I dislike UUIDs for "primary keys" in general, however, a distributed model is one in which they fit rather well, assuming the UUID is generated appropriately ;-) Depending upon other issues, it still might not be the primary key, but rather another candidate key (think of "an alternate PK" that is backed by a unique index).
The two "issues" I am aware of are:
UUIDs are like IPv6. They are long and are thus not the most human-friendly values about. On the other hand, they are very consistent in formatting and are easy to spot. Have your copy'n'paste skills about.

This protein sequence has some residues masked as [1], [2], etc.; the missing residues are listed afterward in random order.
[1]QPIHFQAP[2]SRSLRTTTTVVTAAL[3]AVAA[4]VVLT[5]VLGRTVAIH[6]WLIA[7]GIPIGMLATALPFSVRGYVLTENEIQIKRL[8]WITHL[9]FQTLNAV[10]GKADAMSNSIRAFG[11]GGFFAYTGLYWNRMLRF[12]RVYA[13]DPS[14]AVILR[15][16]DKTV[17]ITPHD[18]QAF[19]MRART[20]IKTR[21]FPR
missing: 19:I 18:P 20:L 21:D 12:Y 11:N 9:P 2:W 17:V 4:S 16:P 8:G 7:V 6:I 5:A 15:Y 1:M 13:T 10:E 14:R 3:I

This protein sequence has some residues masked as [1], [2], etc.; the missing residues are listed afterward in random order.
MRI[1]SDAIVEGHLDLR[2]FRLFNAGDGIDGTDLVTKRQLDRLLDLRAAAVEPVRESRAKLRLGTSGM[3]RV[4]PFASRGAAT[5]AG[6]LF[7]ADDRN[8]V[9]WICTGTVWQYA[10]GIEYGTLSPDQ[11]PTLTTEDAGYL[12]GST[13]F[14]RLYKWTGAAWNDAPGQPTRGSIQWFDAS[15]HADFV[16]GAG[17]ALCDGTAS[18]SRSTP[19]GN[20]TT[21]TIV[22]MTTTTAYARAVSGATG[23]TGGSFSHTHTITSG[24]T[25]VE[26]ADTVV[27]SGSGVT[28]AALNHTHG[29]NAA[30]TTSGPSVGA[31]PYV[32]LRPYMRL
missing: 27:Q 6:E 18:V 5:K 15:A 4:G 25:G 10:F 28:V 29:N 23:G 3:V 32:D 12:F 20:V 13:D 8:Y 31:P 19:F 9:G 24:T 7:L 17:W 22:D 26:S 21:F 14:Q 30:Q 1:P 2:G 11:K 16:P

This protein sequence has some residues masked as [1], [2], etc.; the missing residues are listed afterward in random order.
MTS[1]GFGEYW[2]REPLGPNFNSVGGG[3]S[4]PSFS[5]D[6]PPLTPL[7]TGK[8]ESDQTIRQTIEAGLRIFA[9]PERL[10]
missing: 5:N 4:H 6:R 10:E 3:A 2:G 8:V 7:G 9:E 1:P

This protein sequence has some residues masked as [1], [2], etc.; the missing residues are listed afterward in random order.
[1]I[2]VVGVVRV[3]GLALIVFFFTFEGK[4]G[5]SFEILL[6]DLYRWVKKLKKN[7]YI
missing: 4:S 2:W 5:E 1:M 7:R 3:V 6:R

Completely random UUIDs tend to fragment indices; if used as PK, which is normally clustered (vs. an index which may just a pointer to the record), this can lead to terrible fragmentation. However;
A good database maintenance plan should solve this: re-index fragmented indices on a schedule.
Special UUID generation schemes, such as
NEWSEQUENTIALID in SQL Server, while "more predictable", can also generate monotonically increasing values and thus mitigate index/cluster fragmentation.